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A grand gesture in the age of thrift

September 16th, 2015 · No Comments

A review from when the Lillian H. Smith Branch was new

One of Ludzer Vandermolen’s griffins, which guard the entrance to the Lillian H. Smith Branch of the Toronto Public Library. Brian Burchell, Gleaner News

One of Ludzer Vandermolen’s griffins, which guard the entrance to the Lillian H. Smith Branch of the Toronto Public Library. Brian Burchell, Gleaner News

In the October 1995 edition of The Annex Gleaner, Alfred Holden reviewed the then new Lillian H. Smith Branch of the Toronto Public Library. On this, the branch’s twentieth anniversary, we thought we’d take a look back at what we thought then. You be the judge: how has Lillian H. Smith stacked up over time?

By Alfred Holden,

Quick. Find a creative six-year-old, paper, and a box of crayons, and have the youngster draw a library. What does it look like? A box, like a house with a steep hipped roof, maybe with a flag at one end and a chimney on the other?

Perhaps there are a couple of grimacing griffins, like the beasts in fairy tales, guarding the door. There are probably big windows because, as any kid will tell you, it’s nice to have a bright sunny place to read a book.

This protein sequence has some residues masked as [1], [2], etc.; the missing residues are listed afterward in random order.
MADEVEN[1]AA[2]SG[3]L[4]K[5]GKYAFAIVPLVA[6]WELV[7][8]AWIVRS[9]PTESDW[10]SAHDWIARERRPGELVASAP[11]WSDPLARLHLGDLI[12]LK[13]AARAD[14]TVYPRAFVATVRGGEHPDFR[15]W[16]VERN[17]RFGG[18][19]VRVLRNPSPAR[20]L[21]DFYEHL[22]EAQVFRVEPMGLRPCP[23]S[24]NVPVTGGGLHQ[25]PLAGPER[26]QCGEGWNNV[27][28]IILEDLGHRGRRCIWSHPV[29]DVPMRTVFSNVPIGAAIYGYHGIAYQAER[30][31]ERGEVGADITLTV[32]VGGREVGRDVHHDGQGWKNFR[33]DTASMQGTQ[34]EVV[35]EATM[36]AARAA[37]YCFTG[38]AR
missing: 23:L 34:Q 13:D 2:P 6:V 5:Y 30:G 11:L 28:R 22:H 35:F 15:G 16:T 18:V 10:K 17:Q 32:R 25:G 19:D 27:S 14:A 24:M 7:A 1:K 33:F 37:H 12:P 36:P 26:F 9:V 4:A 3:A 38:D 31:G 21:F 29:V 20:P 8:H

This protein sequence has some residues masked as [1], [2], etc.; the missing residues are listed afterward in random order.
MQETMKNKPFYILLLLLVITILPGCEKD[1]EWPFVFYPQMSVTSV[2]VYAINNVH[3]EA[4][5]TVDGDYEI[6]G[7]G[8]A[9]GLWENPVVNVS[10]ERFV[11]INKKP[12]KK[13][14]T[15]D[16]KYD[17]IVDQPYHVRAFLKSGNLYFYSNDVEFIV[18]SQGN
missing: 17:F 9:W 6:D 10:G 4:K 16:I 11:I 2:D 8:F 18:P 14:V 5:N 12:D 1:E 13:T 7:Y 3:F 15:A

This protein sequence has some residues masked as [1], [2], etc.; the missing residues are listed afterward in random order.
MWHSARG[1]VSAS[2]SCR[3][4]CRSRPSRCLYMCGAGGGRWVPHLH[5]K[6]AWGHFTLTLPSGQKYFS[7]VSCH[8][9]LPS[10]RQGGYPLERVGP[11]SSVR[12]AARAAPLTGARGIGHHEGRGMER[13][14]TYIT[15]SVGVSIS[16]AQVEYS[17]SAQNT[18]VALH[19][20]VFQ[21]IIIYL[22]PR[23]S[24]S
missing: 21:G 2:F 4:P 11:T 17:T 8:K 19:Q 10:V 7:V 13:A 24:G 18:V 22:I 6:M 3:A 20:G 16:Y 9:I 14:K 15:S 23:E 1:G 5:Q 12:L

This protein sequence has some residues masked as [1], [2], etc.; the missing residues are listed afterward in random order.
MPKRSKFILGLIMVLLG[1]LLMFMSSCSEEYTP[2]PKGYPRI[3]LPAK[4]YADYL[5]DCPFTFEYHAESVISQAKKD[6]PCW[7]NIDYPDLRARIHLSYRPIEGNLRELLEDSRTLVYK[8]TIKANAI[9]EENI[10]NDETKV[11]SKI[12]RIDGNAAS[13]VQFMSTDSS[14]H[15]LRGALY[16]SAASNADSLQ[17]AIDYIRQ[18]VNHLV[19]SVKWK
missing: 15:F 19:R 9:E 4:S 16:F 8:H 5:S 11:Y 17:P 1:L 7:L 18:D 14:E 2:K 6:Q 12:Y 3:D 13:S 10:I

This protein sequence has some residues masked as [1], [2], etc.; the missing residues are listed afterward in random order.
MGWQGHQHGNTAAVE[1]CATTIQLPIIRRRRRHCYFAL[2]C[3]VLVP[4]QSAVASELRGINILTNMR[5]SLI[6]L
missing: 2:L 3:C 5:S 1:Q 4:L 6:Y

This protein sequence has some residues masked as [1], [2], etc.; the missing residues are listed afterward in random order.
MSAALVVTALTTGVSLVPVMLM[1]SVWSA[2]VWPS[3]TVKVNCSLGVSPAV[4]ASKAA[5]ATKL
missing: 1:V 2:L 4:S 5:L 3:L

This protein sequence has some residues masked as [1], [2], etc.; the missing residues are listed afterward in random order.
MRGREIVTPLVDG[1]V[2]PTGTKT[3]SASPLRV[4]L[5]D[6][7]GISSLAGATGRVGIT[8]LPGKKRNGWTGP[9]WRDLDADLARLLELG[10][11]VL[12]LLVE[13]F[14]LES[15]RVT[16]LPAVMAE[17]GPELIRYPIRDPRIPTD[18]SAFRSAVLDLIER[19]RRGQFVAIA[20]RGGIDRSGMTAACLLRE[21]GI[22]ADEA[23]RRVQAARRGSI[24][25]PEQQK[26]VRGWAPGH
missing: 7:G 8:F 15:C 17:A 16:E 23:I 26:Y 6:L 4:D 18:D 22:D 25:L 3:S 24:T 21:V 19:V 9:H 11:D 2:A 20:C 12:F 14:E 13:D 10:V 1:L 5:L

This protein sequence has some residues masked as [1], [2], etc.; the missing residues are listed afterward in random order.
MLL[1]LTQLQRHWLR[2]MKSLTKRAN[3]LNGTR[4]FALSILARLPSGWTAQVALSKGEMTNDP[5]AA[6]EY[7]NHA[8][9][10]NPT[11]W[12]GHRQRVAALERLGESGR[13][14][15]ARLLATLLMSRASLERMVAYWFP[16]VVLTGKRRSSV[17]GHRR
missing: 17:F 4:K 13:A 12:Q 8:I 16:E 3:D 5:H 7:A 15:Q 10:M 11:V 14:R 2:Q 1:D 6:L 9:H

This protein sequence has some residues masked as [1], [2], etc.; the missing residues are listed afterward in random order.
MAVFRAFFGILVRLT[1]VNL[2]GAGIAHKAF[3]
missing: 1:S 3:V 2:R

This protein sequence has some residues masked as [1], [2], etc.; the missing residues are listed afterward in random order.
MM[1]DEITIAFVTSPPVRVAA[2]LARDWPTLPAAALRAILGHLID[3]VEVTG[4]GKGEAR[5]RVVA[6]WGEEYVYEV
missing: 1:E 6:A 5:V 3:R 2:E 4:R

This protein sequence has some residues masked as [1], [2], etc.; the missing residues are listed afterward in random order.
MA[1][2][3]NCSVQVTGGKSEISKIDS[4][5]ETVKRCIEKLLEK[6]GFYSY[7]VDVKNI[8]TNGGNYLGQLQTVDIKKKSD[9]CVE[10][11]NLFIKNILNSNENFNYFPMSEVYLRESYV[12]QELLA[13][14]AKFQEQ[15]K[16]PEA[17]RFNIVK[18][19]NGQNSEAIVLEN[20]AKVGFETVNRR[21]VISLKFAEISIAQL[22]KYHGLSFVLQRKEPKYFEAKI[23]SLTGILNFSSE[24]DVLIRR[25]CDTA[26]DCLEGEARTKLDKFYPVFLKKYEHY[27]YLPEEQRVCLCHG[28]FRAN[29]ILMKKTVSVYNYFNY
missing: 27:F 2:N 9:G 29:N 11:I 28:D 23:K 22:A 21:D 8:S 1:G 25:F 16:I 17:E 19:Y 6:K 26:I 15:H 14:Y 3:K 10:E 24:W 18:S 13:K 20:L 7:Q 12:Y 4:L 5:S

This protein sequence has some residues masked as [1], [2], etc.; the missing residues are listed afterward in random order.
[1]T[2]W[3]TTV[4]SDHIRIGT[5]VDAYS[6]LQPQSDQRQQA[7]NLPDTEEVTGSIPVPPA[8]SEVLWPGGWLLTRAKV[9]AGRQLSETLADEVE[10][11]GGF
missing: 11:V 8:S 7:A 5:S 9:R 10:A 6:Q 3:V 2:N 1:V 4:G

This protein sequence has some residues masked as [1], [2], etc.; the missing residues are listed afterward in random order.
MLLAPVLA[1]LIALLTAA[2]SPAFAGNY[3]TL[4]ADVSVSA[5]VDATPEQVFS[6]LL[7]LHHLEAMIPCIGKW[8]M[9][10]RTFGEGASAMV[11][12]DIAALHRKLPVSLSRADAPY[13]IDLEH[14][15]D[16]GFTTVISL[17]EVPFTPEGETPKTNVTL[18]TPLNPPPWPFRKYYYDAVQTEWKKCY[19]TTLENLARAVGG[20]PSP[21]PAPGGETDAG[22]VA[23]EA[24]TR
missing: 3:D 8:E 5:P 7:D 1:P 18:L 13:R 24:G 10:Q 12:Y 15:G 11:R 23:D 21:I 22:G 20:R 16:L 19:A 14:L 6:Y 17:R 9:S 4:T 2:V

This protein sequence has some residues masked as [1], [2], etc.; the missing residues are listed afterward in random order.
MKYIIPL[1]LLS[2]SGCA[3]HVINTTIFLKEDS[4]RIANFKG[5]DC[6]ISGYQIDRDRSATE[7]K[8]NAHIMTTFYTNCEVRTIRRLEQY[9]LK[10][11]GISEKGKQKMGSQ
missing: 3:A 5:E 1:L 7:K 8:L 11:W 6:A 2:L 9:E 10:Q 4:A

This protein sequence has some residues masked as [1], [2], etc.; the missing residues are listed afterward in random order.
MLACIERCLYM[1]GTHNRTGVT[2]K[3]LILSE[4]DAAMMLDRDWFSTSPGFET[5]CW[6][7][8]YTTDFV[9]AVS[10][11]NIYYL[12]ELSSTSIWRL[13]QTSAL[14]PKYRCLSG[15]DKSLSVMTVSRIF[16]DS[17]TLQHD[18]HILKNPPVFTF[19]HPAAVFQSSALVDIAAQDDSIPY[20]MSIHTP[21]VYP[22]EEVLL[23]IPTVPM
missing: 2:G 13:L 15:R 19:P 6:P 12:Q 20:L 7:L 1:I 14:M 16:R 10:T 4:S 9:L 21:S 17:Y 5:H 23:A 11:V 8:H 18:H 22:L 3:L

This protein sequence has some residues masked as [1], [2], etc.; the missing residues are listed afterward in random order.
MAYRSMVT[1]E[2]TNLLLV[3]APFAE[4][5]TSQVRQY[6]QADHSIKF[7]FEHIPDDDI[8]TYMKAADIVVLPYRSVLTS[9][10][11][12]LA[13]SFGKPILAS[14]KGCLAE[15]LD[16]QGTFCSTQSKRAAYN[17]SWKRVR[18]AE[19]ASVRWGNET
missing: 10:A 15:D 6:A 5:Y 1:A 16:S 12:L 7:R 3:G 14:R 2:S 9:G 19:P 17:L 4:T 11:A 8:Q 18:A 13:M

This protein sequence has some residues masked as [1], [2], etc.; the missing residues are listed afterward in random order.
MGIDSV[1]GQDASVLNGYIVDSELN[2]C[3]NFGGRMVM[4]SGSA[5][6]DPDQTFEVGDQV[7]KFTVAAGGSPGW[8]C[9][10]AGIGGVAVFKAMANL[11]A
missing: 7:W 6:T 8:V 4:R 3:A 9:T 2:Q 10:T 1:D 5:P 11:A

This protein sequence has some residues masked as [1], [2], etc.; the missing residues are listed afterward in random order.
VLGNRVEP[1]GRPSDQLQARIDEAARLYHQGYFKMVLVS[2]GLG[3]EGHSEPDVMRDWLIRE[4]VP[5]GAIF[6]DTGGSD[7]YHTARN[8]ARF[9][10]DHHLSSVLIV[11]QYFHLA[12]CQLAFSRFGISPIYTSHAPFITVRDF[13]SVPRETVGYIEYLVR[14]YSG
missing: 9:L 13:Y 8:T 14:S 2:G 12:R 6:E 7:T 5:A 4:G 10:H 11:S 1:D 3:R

Dreaming on, wouldn’t it be nice if there were more books for kids; a whole building of them? Why not? Where youngsters – maybe by clicking with a mouse on a squeaky clean new computer – could find some favourites themselves.

On the shelves there would be classics like Goodnight Moon, Mike Mulligan and His Steam Shovel, and Winnie the Pooh – even some historical editions of them. And plenty of fresh copies of the latest books, for everyone wants to meet the kid who lives in the house where trains stop, in Robert Munsch’s Blackberry Subway Jam.

Somewhere in this heaven for imps there would, of course, be a corner for grown-ups, sort of an inverse to the ballroom for kids at Ikea. Over here, to keep them busy, there’d be CD-ROM drives for browsing, and maybe a link-up to the Toronto Free-Net. And over there, a collection of science fiction.

This all sounds like fiction, and surely is a childish fantasy at a time when elected officials insist nothing public – and there are few things more public than a library – is worth investing in. But it’s all coming true, right down to the griffins by sculptor Ludzer Vandermolen over at 239 College St.